Are You Using Enough IT Security Automation?

Are You Using Enough IT Security Automation?

IT security automation is no longer a pipe dream reserved for companies with deep pockets. It’s a reality you need to embrace if you are going to keep up with today’s threats. Alas, your enthusiasm for this innovative technology may not be enough to bring your company on board. To help you make a case for IT security automation, we’ll help you answer a critical question that will open up new possibilities.

What Are The Possibilities For Increasing Automation?

With this question, you focus yourself on the possibilities of automation instead of fixating on what could go wrong. Right now, few organizations are making effective use of automation technologies. Consider the financial services industry as an example. According to PwC research, less than 20% of surveyed companies have achieved an “enterprise-wide scale” with automation. That means you have a golden opportunity to act now and seize efficiency gains before these practices become widespread. Even better, we are no longer in the high-risk “early adopter” phase for automation technologies. Now let’s turn to your overworked, stressed-out IT security department and ways we can help them thrive with automation.

What It’s Like To Work In IT Security Today

When we speak with IT security professionals, a few points are immediately apparent. Most security professionals are passionate about their field, enjoy researching new threats and looking for ways to improve. However, their comments also reveal a passion for IT security can only take you so far. Without robust software tools, you are sharply limited with how much you can achieve. In practical terms, IT security professionals face demands to respond to user requests for password help and other administrative changes. As a result, strategic activities to protect the company in the long term are squeezed out of the picture. Reviewing new apps for security vulnerabilities, delivering security training and threat monitoring all suffer when IT security staff are pressed.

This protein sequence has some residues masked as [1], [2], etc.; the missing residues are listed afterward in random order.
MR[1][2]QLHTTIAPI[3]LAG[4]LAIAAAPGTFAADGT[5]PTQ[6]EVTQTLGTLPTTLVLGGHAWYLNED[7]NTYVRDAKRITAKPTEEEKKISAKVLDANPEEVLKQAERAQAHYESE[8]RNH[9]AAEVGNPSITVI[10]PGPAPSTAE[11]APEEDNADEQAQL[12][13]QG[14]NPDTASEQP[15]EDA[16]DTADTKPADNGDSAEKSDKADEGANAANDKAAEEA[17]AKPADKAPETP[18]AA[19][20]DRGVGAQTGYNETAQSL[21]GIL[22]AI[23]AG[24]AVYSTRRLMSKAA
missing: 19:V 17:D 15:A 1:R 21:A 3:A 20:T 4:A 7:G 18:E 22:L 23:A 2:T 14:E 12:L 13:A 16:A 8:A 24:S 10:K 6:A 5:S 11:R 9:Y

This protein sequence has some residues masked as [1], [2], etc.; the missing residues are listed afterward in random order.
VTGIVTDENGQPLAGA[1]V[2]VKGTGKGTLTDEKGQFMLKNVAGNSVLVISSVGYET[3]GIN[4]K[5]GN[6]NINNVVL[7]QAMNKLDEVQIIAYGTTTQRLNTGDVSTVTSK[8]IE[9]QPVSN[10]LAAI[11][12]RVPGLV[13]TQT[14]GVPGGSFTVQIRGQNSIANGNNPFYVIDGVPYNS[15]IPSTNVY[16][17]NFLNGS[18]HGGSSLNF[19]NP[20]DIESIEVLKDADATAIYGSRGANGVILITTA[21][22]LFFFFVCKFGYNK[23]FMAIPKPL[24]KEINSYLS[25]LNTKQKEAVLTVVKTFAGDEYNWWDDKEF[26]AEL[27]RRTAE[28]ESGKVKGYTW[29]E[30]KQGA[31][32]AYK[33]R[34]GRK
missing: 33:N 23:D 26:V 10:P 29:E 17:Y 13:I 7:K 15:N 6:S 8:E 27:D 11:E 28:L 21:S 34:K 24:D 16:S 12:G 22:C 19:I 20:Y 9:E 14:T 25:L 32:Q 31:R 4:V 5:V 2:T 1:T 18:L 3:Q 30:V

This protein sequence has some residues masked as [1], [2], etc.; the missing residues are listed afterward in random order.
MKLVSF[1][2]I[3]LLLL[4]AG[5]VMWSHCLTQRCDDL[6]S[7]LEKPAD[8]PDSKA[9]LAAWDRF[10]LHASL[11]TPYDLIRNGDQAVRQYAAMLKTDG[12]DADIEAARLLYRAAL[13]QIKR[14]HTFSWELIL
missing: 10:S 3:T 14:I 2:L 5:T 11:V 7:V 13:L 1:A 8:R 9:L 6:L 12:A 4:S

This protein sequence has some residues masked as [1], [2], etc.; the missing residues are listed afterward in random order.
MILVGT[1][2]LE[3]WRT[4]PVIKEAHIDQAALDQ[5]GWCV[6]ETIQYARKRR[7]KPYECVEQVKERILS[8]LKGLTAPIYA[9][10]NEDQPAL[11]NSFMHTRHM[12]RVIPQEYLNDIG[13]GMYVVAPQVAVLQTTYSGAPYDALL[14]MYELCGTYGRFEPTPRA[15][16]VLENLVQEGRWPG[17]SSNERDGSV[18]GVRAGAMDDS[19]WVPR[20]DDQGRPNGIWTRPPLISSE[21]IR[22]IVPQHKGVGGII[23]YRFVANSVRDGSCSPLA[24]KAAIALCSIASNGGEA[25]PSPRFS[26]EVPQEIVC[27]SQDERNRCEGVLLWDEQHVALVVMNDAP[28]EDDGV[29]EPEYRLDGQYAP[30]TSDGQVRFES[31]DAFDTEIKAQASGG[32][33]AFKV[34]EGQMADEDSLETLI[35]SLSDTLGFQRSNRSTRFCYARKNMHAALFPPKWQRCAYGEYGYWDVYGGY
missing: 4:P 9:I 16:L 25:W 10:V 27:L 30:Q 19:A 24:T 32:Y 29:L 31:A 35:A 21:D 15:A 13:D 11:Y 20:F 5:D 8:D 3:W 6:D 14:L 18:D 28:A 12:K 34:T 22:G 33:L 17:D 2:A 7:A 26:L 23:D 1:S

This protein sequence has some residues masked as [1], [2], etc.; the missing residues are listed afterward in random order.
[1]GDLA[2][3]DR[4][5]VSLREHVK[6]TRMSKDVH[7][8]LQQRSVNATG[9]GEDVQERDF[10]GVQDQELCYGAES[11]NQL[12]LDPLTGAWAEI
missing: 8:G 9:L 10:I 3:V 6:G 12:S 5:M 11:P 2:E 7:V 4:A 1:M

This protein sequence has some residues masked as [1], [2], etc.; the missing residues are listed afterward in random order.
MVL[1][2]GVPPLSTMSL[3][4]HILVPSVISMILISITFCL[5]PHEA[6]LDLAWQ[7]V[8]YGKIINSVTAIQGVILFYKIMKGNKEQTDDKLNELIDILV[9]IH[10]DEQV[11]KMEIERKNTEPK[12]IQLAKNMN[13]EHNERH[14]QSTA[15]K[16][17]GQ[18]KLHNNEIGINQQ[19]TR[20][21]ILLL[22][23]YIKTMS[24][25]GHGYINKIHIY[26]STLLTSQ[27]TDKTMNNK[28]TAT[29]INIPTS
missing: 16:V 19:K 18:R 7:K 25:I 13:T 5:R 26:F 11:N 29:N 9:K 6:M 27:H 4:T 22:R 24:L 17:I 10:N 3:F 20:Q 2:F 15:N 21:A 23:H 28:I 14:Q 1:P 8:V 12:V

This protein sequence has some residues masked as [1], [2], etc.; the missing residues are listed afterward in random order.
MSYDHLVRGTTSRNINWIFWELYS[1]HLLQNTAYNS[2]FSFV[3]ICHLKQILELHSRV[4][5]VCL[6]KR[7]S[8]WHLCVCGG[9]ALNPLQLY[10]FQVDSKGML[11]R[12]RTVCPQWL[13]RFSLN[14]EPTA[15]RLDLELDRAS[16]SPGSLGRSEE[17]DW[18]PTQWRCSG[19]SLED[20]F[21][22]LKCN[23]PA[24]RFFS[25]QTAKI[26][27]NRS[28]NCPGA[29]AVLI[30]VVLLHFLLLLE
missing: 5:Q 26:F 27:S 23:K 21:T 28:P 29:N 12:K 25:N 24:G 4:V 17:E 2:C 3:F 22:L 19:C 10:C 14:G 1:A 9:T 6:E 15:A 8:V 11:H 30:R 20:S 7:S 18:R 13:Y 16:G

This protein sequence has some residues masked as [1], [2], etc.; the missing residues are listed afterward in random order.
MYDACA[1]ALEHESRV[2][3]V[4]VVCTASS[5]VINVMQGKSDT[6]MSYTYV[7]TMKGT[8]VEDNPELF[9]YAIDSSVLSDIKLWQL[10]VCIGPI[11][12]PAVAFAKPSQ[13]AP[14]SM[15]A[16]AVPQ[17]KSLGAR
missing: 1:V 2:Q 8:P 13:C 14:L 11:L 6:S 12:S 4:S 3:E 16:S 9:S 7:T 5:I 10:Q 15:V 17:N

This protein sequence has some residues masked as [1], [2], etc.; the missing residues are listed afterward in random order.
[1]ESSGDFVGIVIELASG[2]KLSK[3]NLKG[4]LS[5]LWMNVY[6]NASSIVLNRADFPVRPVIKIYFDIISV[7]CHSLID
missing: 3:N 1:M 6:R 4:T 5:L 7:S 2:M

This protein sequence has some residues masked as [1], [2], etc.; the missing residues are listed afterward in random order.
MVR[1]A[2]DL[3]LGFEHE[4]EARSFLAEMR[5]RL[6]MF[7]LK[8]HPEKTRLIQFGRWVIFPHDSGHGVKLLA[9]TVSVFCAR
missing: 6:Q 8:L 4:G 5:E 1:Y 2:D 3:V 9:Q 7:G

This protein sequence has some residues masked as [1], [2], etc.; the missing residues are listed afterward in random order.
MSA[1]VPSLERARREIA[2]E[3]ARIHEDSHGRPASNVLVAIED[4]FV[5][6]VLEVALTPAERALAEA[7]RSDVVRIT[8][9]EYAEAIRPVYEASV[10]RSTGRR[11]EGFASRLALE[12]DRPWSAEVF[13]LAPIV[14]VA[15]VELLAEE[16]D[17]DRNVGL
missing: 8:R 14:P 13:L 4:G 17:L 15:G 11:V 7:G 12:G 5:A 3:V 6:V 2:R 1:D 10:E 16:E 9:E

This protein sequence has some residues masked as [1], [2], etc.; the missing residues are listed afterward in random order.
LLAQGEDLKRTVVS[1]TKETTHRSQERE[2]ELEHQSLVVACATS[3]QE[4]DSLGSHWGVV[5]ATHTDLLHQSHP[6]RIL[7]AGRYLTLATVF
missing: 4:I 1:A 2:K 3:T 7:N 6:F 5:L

How To Focus Your IT Security Automation Project 

By introducing IT security automation software, you can dramatically increase the effectiveness of your cybersecurity defenses. To deliver these improvements, use the following strategies.

1) Review and refresh your IT security strategy and goals

We discuss IT security goals and strategies frequently for a good reason. Simply leaping into action may be exciting, but all that energy is likely to be wasted if you are not focused. When you look at your strategy, consider whether you are striking the right balance between maintenance and growth. By maintenance, we mean tasks and activities that maintain your basic security. By growth, we mean innovative and proactive projects to detect and prevent emerging security threats.

2) Identify IT security tasks for elimination

Before we begin to automate anything, look into activities you can eliminate first. For instance, take a look at all of the monitoring and reporting activities you carry out. Are there one or two of these reports that could be eliminated? Alternatively, propose reducing reporting frequency from weekly to monthly. This simple exercise is an excellent way to free up a few hours per week, which is all you need to make further improvements.